Kate Daniels is Professor of English and Director of Creative Writing at Vanderbilt, and the recipient of the Harvie Branscomb Distinguished Professor Award for 2017-18. She is the author of five volumes of poetry, with a new collection, In the Months of My Son’s Recovery, due out in spring 2019. A former Guggenheim Fellow in Poetry, a Bunting Fellow at Harvard, and a member of the Fellowship of Southern Writers, she has particular interests in the fertile intersections of autobiographical writing with psychoanalysis, religious faith, Southern identity, and women’s and gender studies.
MLAS 6700: Twentieth and Twenty-First Century Art and Politics (Core Course)
Instructor: Prof. Leonard Folgarait
Location: Cohen 308
Days and Time: Mon., 6pm-8:30pm
Dates: Classes start Monday, 8/27/2018 and classes end Monday, 12/3/2018
This course will investigate the rich and complex relationship between art and politics in the twentieth and twenty-first centuries. Examples will be drawn from the art of the Mexican Revolution of 1910, the Russian Revolution of 1917, the aftermath of both World Wars, the Cold War, and more general social issues such as censorship and civil rights. Political contexts will range from far left to far right to feminism. The media to be studied will include painting, sculpture, architecture, photography, and cinema.
The course will ask how, when and why did art become political. What are the implications and responsibilities of political art? Is there any art that is not political?
Students are responsible for completing reading assignments and being prepared for discussion of these readings in class. A research project will be presented first as a 15-minute, in-class, illustrated lecture, and as a 10 page research paper due the last session of the course. There are no quizzes or exams. The main purpose of this class is to take seriously the political content and behavior of the visual arts and to understand their profound role in our political culture.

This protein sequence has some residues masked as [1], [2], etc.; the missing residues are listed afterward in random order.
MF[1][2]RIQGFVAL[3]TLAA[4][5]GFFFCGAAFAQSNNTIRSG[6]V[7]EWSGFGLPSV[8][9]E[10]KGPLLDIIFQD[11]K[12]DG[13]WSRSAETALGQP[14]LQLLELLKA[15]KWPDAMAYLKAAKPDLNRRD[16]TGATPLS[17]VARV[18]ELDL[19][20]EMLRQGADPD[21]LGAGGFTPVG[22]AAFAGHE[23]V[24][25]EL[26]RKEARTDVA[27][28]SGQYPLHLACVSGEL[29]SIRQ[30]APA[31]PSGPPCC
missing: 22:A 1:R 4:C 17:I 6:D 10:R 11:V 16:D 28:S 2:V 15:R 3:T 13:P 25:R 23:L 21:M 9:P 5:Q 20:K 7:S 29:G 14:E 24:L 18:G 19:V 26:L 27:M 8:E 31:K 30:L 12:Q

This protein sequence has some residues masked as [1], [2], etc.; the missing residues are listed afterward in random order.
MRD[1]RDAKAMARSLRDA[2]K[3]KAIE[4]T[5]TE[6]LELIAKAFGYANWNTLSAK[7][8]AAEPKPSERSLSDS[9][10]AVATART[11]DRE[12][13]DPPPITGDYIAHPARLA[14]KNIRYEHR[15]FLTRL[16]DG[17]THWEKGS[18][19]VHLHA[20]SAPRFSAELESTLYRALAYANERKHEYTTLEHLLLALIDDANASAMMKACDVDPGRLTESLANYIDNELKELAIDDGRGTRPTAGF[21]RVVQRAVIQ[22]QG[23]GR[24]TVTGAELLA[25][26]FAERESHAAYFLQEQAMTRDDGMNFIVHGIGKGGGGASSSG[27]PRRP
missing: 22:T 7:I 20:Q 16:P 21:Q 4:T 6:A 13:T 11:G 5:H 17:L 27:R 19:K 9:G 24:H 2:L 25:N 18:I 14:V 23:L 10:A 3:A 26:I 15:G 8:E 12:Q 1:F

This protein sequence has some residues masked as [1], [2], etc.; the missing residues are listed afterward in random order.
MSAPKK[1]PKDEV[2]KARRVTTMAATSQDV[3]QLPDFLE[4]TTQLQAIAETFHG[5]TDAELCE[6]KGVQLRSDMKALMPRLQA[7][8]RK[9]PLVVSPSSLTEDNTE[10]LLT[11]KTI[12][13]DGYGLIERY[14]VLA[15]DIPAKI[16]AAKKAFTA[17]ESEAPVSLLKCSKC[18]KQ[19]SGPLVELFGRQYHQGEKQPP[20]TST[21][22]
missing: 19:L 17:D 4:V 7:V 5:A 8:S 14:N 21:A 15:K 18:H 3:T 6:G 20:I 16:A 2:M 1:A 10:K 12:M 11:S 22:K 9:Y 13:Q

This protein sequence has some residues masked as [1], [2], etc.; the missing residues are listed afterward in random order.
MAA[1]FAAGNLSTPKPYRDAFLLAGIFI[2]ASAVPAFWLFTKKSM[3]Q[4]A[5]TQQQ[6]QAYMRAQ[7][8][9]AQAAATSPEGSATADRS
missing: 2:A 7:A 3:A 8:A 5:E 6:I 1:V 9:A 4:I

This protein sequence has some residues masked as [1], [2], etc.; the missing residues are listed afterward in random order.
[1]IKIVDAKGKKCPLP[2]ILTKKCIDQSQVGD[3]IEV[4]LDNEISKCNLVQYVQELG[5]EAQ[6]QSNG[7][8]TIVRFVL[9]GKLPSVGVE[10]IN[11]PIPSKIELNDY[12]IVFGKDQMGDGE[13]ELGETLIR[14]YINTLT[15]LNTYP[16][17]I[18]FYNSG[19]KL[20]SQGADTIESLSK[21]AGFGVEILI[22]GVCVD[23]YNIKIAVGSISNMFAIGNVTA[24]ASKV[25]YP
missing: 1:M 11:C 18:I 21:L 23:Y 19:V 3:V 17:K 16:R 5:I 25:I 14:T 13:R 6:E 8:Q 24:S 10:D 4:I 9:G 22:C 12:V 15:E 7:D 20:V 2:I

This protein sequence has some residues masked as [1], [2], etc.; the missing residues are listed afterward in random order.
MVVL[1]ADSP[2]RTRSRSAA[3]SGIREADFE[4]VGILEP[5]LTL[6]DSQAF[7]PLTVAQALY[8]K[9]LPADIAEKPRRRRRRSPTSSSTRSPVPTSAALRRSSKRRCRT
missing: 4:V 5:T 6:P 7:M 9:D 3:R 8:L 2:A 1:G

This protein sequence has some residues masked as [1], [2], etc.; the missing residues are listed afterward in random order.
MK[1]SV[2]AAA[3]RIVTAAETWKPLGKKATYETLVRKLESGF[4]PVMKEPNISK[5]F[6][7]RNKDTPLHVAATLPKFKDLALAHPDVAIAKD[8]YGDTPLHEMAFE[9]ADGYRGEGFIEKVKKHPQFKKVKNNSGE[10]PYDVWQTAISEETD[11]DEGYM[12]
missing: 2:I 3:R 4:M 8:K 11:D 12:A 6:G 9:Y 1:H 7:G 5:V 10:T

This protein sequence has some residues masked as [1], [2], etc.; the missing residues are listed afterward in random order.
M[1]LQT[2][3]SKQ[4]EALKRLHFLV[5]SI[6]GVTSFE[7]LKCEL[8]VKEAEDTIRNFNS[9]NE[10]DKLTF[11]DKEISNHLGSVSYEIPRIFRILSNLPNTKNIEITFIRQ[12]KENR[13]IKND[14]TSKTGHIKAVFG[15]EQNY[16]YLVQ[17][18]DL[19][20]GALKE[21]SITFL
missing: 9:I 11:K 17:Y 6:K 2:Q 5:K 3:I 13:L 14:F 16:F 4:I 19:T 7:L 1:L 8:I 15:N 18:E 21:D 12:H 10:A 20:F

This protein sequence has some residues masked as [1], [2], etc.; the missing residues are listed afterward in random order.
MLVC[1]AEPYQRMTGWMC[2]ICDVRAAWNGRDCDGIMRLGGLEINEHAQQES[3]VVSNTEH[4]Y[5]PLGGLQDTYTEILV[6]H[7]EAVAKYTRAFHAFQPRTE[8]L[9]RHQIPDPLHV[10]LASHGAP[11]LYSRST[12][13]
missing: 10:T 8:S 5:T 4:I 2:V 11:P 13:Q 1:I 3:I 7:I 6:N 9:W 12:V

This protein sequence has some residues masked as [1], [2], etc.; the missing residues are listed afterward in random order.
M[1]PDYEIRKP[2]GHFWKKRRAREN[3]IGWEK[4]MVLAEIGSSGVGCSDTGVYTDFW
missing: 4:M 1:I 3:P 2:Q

List of Topics
Art of the Mexican Revolution
Art of the Russian Revolution
Degenerate Art, art banned by Nazi Germany
MAUS, graphic novel (available at Bookstore)
Paths of Glory (movie)
Vietnam Veterans Memorial
Guerilla Girls, and grassroots and street art, graffiti, etc.
Leonard Folgarait is Distinguished Professor of History of Art at Vanderbilt University, where he has served as Chair of the Department of History of Art. His areas of teaching and research are the modern art of Latin America, with a specialization in the twentieth-century art of Mexico, and modern European and American art and architecture. Special interests are: the relationship of art to politics, early cubism, surrealism, performance art, film, photography, and historiography.
He has published three books on modern Mexican art and one on Pablo Picasso, plus edited or co-edited three anthologies, and his articles have appeared in journals such as Oxford Art Journal, Arts Magazine, Art History, Works and Days, and Quintana.
MLAS 6100: Music, Art, and Disability
Instructor: Prof. Stan Link
Location: Blair School of Music 2175
Days and Time: Mon., 6pm-9pm
Dates: Classes start Monday, 8/27/2018 and classes end Monday, 12/3/2018
This course explores the ways in which various forms of disability have influenced and enriched the arts, including music, visual art, film, and literature. By way of contemporary disability theory we will examine representations of disability and the works of artists with disabilities. We will also consider the ways in which works themselves can be thought of as embodied as a means of forming interpretive strategies that create and enlarge the meanings of those works.
Stan Link is the Associate Professor of the Composition, Philosophy and Analysis of Music at Vanderbilt’s Blair School of Music, where he teaches music theory and private composition lessons. He also has a passion for interdisciplinary courses that use music as a hub for exploring larger issues of race, gender, sexuality, social class, violence, philosophy, technology, and nature. His previous offering for the MLAS program have included Listening to Film along with Music in Contemporary Fiction.